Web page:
Lidar analysis has also enabled other insights, principally through its ability to digitally strip away tree cover in heavily forested areas revealing, for example, the details of hillfort layouts, the extent of surrounding barrow groups (including >100 ‘new’ barrows around Veliki Vinji vrh), and the “processional” approaches to hillforts at Veliki Vinji vrh and Dolenjske Toplice that reveal the close association between route-ways and monumentality. These landscape elements combine to mediate relations between the living and the ancestors. The burial monuments act to presence the past in the living landscape, while the route-ways mediate physical encounters of the living and the dead, enabling the repeated performance of identities rooted in the past. This probably applied on a day-to-day basis, but was also episodically elaborated through formal processions, like those depicted on situla art.
Together these data enable us to interrogate and interpret the complex influences at play between communities in our study region and those around the Mediterranean. These elements of landscape inhabitation and design signal complex entanglements between indigenous communities and the urbanising world to the south, with the selective adoption and translation of cultural ideas through face-to-face encounters between individuals and groups as communications networks expanded and consolidated in the Early Iron Age.
This theme investigates the creation and negotiation of Iron Age identities through mortuary behaviour (e.g. ritual performance, monumentality, clothing, body treatments and presentation) in response to cultural encounters, including the appropriation and transformation of non-local resources (e.g. imported objects, ‘exotic’ materials). It is being approached through analysis of mortuary practice, clothing and bodily adornment, and through skeletal analysis. Osteoarchaeological and isotopic analysis on selected populations is being used to examine issues such as age, sex, diet, and health, with a particular focus on mobility.
The analysis of bone assemblages, archaeobotanical analysis of grave contexts, as well as contextual analysis of pottery fragments suggest that there was in general a significant difference in treatment of the body in the Late Bronze Age and the Early Iron Age burial ritual. In Dolenjska, for example, it is marked by switch from cremation to inhumation, while in the area of Kaptol Group the situation is different: although the Early Iron Age communities in this region retained cremation as their preferred burial rite, the act of incineration (the burning of the body on the pyre) seems to have become an important ritual in its own right, and not just technical stage in funerary process.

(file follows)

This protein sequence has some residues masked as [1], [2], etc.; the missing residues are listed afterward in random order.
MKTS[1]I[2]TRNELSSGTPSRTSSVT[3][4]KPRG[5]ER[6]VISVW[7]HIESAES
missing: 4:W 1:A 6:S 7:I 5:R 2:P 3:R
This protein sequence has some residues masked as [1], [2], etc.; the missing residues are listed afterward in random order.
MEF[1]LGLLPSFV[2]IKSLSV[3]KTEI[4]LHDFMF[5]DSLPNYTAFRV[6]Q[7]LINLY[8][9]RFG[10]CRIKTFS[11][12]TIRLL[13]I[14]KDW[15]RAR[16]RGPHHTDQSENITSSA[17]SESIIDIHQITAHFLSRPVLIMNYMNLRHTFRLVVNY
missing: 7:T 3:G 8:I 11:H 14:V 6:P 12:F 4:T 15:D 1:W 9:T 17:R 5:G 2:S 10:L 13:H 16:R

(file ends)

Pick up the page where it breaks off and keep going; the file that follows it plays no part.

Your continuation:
Despite the manifest changes in burial rite, traditional practices remained important in some regions. Our research at Poštela has revealed that the flat cremation cemetery lying just beneath the hillfort, and traditionally associated with the preceding Urnfield period, is much larger than previously thought, suggesting that Bronze Age traditions, not only in pottery production, but also in mortuary practice, played a crucial role in construction of Iron Age communities. Nonetheless, outside influences and ideas resulted for instance in the introduction and simultaneous use of another type of grave monument, the burial mound.
Stable isotope and conventional osteoarchaeological analysis of human remains is providing surprising insights into the biological identities of individuals buried in what are conventionally regarded as high status graves (traditionally assumed to have held elite adults). Cremated remains (not previously subject to analysis for most of the region) include an infant and teenager, as occupants of wealthy graves which include items displaying Mediterranean influence. Preliminary results from stable isotope analysis suggest that communities are relatively homogenous with little sign of the physical movement of individuals, despite the manifest long-distance movement of grave goods and ideas. Detailed osteobiographies produced for some individuals, tracing childhood and maternal health through the incremental isotopic analysis of dentine, show evidence for disease, including scurvy, and for violent trauma. These provide insights into individual lives, adding new layers of interpretation to a conventional picture based on monument construction and grave goods.
Updated March 2016